textAnnot.setPadding(new Annotations.Rect(0, 0, 0, 0));
   textAnnot.custom = {

   // set the type of annot
   textAnnot.FontSize = '20px';

   textAnnot.Author = annotManager.getCurrentUser();


linkUsing the WebViewer Full API to Create PDF Form Fields

Next, function convertAnnotToFormField takes all the text annotations that were placed and sized accordingly and converts them into actual form fields. The next step -- converting text annotations created in WebViewer into interactive PDF form fields -- uses the Full API.

(Here is the full guide on all its features in case you need to later access further advanced functionality.)

The sample is as follows:

const convertAnnotToFormField = async() => {
   // initialize
   const docViewer = readerControl.docViewer;
   const annotManager = docViewer.getAnnotationManager();
   const annotationsList = annotManager.getAnnotationsList();
   const currentDocument = docViewer.getDocument();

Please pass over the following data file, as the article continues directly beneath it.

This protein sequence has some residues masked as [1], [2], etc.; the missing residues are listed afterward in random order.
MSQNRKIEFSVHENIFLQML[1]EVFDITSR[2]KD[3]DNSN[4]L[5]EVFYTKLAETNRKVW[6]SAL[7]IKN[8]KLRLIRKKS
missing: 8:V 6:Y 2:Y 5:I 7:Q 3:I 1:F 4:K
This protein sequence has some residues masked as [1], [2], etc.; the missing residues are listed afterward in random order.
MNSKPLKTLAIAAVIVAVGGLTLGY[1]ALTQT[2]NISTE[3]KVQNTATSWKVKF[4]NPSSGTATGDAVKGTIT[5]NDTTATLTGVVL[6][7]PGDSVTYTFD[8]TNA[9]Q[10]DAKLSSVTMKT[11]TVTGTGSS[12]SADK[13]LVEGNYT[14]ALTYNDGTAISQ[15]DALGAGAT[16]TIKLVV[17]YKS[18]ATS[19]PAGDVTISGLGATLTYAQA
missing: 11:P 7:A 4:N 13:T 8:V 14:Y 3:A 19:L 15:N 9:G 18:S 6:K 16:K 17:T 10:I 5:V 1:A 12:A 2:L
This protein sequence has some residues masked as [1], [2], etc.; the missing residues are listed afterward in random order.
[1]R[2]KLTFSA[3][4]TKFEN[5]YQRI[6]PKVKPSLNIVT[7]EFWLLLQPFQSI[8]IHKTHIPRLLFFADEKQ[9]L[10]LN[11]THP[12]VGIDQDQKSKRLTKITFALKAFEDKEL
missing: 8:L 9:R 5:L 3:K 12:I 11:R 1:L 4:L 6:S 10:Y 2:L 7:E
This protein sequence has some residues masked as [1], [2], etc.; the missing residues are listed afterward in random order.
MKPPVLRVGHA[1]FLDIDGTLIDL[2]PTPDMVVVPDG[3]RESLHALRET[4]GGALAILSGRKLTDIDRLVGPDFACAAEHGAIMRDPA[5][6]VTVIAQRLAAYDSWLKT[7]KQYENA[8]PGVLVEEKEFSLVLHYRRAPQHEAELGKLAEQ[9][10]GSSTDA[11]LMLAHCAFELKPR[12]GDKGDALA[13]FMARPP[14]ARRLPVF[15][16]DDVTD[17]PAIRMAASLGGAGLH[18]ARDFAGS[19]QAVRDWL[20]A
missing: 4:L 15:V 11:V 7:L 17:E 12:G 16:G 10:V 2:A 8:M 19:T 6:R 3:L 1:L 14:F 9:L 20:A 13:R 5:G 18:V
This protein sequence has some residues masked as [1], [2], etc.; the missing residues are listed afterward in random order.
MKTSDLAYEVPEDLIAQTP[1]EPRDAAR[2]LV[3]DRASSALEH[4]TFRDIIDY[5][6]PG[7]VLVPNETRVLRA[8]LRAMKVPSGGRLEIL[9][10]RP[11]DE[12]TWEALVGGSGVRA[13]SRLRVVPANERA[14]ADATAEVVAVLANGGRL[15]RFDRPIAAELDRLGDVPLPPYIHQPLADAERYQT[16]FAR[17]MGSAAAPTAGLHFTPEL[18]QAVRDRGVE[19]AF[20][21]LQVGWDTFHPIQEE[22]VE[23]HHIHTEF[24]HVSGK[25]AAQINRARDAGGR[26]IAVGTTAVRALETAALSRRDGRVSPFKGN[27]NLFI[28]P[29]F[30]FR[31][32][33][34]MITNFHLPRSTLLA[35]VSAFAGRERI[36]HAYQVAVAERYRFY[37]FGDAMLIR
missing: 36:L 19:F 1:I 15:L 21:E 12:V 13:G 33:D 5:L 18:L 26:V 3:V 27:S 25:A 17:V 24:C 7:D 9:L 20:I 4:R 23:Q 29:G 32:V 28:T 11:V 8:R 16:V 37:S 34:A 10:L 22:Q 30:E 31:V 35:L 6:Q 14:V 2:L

await PDFNet.initialize();
   const pdfDoc = await currentDocument.getPDFDoc();

   await Promise.all( => {
     let field;

     if (typeof annot.custom !== 'undefined') {

       // create a form field based on the type of annotation
       if (annot.custom.type === 'TEXT') {
         field = await pdfDoc.fieldCreateFromStrings(annot.getContents(), PDFNet.Field.Type.e_text, annot.custom.value, '');
       } else if (annot.custom.type === 'SIGNATURE') {
         field = await pdfDoc.fieldCreateFromStrings(annot.getContents(), PDFNet.Field.Type.e_signature, '', '');
       } else if (annot.custom.type === 'CHECK') {